JOURNAL ARTICLE

[Serious life events and congenital malformations. A national study with a complete follow-up]

D Hansen, H C Lou, J Olsen
Ugeskrift for Laeger 2001 February 19, 163 (8): 1051-7
11242661

INTRODUCTION: Emotional stress during organogenesis could, in theory, cause congenital malformations by increasing the level of cortisone, but documentation is lacking. We undertook a follow-up study to test the hypothesis that psychosocial stress increases the prevalence of malformations, in particular malformations of the cranial neural crest.

MATERIAL AND METHODS: We defined serious life events as the death or first hospital admission for cancer or acute myocardial infarction of partners or children. All women exposed to severe life events during and up to 16 months before pregnancy in the period 1980 to 1992 were identified by means of five national registers. We studied 3560 exposed pregnancies and randomly selected 20,299 "not-exposed" pregnancies as the control cohort.

RESULTS: Women exposed to severe life events gave birth to offspring with an increased prevalence of cranial neural crest malformations, at an adjusted odds ratio of 1.54; 95% CI (1.05-2.27). For other malformations the adjusted odds ratio was 1.14-95% CI (0.94-1.42). Women exposed in two consecutive pregnancies had a higher odds ratio for cranial neural crest malformations, with an adjusted odds ratio of 2.99; 95% CI (1.06-8.43). Death of an older child during the first trimester was associated with an adjusted odds ratio of cranial neural crest malformations in the offspring of 4.75; 95% CI (1.63-13.78). Unexpected death of a child during the first trimester was associated with an adjusted odds ratio of 8.36 in the offspring, 95% CI (2.41-28.99) for cranial neural crest malformations and 3.64, 95% CI (1.29-10.32) for other kinds of malformations.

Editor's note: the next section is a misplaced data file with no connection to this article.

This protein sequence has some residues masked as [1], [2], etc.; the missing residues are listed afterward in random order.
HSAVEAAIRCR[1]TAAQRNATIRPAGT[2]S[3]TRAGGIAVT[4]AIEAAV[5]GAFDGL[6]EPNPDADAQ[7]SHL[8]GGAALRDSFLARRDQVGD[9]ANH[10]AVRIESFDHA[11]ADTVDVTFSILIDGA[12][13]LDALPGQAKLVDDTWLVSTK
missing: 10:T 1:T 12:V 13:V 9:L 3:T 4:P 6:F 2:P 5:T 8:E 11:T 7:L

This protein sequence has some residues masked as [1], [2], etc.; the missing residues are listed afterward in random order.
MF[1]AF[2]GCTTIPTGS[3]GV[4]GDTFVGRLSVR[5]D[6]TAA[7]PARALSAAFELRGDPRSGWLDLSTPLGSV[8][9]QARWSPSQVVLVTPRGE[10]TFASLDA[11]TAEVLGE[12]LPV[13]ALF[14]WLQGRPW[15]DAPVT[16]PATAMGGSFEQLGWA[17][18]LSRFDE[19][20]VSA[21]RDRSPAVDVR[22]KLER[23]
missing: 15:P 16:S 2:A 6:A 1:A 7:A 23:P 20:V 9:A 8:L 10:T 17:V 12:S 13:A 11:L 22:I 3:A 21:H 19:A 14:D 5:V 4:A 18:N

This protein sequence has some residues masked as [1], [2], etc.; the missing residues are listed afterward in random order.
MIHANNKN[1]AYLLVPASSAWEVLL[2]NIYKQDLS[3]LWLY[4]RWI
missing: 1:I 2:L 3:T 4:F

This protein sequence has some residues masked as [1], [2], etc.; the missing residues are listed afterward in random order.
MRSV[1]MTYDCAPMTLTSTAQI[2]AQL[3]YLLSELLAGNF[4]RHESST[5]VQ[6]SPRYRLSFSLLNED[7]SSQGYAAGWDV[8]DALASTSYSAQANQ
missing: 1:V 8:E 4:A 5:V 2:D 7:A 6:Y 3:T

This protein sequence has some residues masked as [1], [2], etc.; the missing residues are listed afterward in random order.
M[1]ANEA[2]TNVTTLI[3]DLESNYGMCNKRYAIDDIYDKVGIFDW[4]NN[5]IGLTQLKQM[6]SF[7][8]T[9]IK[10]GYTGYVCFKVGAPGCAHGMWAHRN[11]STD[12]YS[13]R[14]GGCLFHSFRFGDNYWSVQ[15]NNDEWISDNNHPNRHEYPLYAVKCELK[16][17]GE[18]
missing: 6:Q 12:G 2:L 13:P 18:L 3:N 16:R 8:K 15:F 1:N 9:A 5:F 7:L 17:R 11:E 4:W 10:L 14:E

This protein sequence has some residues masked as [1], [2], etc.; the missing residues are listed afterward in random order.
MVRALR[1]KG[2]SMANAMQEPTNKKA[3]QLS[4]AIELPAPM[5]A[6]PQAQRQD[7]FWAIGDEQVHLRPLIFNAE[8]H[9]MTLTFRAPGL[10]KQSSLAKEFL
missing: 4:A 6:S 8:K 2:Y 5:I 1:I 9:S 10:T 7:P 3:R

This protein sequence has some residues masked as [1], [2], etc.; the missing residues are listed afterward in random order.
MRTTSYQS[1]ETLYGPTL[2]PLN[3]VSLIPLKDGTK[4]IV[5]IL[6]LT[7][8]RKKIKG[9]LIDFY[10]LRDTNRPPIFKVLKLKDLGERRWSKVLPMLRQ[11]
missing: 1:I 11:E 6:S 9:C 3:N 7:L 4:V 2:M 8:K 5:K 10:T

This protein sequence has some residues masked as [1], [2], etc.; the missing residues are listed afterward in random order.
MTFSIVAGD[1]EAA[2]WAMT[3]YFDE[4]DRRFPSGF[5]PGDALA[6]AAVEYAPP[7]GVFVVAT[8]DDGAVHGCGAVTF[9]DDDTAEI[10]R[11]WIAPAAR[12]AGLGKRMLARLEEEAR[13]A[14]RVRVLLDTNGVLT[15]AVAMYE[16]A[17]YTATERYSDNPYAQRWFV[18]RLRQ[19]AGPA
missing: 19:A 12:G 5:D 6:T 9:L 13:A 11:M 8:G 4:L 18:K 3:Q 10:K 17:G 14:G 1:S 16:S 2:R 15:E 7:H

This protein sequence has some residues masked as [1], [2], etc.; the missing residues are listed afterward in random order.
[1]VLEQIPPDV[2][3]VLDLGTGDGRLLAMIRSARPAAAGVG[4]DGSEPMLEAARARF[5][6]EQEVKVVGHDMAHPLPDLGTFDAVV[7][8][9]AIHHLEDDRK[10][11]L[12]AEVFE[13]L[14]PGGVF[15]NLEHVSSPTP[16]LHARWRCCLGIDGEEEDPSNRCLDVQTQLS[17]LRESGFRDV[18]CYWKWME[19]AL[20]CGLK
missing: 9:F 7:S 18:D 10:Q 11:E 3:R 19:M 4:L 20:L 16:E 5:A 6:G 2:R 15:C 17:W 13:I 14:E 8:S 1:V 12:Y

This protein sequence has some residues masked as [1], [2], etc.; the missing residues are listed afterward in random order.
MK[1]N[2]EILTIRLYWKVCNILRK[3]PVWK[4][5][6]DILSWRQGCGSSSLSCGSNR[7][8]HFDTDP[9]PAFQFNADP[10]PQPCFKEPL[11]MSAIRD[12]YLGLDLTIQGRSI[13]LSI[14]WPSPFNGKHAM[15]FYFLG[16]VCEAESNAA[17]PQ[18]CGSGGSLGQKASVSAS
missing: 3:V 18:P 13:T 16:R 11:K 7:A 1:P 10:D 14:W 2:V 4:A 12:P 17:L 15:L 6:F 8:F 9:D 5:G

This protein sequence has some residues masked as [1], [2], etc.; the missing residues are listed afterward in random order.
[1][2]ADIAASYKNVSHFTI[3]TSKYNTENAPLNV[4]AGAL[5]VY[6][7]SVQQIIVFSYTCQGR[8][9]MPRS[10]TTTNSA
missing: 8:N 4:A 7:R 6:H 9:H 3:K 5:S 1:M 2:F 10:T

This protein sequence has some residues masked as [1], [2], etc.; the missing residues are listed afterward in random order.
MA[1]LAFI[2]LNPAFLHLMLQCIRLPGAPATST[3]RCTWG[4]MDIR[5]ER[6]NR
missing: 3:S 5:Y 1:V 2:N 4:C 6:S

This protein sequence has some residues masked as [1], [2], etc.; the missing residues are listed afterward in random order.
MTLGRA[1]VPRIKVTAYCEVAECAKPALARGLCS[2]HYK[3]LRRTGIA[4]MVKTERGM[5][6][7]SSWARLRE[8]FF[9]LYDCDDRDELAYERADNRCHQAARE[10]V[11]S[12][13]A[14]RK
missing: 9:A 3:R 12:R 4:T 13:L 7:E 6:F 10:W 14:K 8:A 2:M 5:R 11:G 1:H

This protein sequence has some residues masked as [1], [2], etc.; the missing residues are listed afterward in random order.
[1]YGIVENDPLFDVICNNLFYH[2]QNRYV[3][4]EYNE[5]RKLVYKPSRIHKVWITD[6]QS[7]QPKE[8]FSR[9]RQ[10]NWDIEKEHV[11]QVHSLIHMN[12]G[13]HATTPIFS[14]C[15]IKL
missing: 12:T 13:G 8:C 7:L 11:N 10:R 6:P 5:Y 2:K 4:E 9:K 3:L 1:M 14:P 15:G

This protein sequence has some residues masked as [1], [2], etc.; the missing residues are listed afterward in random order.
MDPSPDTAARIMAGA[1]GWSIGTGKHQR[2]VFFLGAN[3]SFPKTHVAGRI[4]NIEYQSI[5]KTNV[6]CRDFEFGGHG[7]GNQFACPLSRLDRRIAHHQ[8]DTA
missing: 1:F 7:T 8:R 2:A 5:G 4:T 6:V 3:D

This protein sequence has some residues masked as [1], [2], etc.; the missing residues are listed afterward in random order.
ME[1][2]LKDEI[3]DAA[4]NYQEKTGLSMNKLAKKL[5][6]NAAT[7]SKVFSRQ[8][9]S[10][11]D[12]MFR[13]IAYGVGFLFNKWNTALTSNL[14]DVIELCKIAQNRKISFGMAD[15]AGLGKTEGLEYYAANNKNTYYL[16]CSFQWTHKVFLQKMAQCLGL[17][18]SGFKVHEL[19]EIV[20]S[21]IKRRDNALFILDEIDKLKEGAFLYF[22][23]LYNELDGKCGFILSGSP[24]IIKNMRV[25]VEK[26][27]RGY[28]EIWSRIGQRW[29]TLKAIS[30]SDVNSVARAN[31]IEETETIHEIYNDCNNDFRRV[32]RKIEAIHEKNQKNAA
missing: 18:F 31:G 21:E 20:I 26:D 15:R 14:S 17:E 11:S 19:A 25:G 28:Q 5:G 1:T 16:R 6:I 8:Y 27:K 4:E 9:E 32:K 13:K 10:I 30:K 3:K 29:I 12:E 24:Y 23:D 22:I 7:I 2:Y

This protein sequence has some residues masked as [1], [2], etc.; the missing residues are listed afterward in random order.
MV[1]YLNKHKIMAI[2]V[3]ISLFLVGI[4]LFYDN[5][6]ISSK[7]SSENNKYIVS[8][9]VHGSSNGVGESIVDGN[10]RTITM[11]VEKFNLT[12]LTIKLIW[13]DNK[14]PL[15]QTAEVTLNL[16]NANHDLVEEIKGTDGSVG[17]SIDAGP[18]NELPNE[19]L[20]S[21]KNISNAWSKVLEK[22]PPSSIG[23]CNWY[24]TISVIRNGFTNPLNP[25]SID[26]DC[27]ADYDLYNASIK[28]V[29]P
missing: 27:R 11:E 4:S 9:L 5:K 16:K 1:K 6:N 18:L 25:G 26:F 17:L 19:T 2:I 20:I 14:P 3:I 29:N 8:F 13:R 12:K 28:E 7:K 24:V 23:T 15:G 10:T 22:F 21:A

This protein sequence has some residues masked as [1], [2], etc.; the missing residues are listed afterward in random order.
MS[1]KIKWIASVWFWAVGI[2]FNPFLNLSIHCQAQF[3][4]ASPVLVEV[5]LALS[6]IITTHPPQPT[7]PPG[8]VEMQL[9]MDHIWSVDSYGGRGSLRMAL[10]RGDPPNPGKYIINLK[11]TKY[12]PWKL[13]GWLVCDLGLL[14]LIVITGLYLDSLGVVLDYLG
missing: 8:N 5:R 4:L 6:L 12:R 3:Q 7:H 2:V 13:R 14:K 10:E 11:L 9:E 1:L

DISCUSSION AND CONCLUSION: These findings support the hypothesis that severe emotional stress during pregnancy, especially stress related to the death of a child, may cause congenital malformations, particularly those of the cranial neural crest.

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